The COVID-19 outbreak is threatening Indonesia’s achievements in reducing poverty to a single digit last year. In just two months, confirmed cases of COVID-19 infection have risen to more than 12,000 people. Formal and informal sectors have both been adversely affected, and those who cannot adjust to social distancing have been hit hard by the public health crisis.
In coping with the impacts of the epidemic, the government has issued fiscal stimulus packages by expanding social assistance and increasing benefits:
Fortunately, the government has improved its poverty data and has developed two enhanced mechanisms for distributing social assistance: One is the DTKS, which contains data on the bottom 40 percent of the poorest Indonesians; the other is the digital social assistance system, which was developed as Program Sembako in 2019. With these two instruments, we expect to maintain the poverty rate at a single digit to the end of this year, with several preconditions.
The Manpower Ministry estimates that 2-3 million people have been laid off amid the economic downturn due to COVID-19. According to a 2002 study in the American Economic Review, laid-off breadwinners reduced household spending by an average 15 percent.
Based on those assumptions, Indonesia’s poverty rate could increase to 10.54 percent, or around 28.4 million people, without the intervention of the social safety net (SSN) programs. This would mean an additional 3.63 million poor people by the end of 2020.
On the other hand, the expanded SSN programs could maintain a poverty rate as low as 9.24 percent, or 24.9 million people, only a slight increase from the September 2019 baseline of 9.22 percent. This means that the SSN could potentially keep 3.5 million people from falling into poverty.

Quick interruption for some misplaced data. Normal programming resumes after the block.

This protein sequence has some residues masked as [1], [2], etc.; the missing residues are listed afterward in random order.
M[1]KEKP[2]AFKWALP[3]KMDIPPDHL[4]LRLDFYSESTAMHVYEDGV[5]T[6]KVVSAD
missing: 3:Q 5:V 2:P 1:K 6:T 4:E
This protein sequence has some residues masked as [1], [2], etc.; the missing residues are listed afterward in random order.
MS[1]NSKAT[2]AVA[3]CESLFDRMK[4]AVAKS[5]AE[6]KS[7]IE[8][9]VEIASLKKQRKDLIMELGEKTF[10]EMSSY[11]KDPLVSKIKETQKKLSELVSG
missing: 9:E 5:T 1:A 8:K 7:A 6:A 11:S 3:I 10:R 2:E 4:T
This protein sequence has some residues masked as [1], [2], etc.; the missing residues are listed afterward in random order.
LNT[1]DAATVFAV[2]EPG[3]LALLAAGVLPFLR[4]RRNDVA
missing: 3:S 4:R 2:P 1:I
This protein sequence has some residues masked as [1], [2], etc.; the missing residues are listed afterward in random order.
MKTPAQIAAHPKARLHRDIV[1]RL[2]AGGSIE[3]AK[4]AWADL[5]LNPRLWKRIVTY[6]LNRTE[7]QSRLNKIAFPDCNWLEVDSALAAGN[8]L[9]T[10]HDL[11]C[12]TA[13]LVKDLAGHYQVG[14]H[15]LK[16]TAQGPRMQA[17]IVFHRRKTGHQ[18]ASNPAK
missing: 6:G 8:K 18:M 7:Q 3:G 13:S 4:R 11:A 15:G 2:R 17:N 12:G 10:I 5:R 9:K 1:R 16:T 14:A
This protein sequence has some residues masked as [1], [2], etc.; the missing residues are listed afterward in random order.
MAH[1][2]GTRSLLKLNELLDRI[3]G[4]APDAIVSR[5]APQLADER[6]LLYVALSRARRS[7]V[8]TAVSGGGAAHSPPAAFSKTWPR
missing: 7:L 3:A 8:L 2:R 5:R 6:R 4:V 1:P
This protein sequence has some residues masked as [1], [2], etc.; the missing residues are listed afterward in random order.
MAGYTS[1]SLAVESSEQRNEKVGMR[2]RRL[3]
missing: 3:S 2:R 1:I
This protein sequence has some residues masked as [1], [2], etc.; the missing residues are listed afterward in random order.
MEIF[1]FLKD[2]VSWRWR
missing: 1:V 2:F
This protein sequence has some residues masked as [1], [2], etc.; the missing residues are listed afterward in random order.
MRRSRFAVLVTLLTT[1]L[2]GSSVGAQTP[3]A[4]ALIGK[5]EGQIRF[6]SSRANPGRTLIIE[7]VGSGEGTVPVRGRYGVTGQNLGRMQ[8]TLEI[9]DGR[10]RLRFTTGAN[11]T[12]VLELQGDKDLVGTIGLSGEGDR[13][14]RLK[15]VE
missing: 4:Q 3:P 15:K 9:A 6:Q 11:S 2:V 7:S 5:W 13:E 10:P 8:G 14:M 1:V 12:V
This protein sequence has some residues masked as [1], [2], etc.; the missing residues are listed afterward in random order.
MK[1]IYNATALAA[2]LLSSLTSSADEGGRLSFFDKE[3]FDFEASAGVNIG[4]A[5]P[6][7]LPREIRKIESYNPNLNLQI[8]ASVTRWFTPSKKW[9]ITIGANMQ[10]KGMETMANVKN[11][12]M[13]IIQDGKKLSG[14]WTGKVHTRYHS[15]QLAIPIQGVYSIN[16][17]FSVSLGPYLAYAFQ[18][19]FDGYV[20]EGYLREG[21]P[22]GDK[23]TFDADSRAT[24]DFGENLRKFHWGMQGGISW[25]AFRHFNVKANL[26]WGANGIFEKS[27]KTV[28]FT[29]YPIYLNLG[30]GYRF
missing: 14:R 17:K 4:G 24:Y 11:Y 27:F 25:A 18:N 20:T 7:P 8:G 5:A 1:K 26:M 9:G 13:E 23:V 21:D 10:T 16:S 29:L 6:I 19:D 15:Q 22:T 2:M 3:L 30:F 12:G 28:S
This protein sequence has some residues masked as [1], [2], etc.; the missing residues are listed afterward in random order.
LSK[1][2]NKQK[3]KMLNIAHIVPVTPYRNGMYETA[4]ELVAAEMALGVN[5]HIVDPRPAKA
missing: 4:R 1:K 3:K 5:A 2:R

Note that this mathematical estimate can only be realized under the strict precondition of accurate beneficiary data.
The Social Affairs Ministry refers to the DTKS for determining the targets of all SSN programs. However, the quality of the data relies on local administrations to regularly update their data as part of their responsibilities. Currently, only 50 regencies and municipalities actively update their data.
The COVID-19 epidemic offers the right time for local administrations to evaluate and update their data on the poor in their regions. A community-based identification and updating system is one of the best options.
Coherence and coordination between the programs is another precondition. Digitalizing social assistance has enabled more effective integration of SSN programs. The abovementioned programs can cover more than 40 percent of the poorest, if they are implemented in an integrated manner through a layered targeting system. This will work only if the targets of each program do not overlap, for instance between the programs of the social affairs and the village development ministries, not to mention local initiatives.
Meanwhile, regional officials have been directed to use the Village Information System to identify the correct beneficiaries for each social assistance program. The process of updating the data at the village level must include cross-checking the national identity numbers (NIK). Millions of data in the DTKS are still incomplete or inaccurate as regards the beneficiaries’ names and NIK.
The authors are officials at the Ministry of National Development Planning/BAPPENAS. The views expressed are their own.
Disclaimer: The opinions expressed in this article are those of the author and do not reflect the official stance of The Jakarta Post.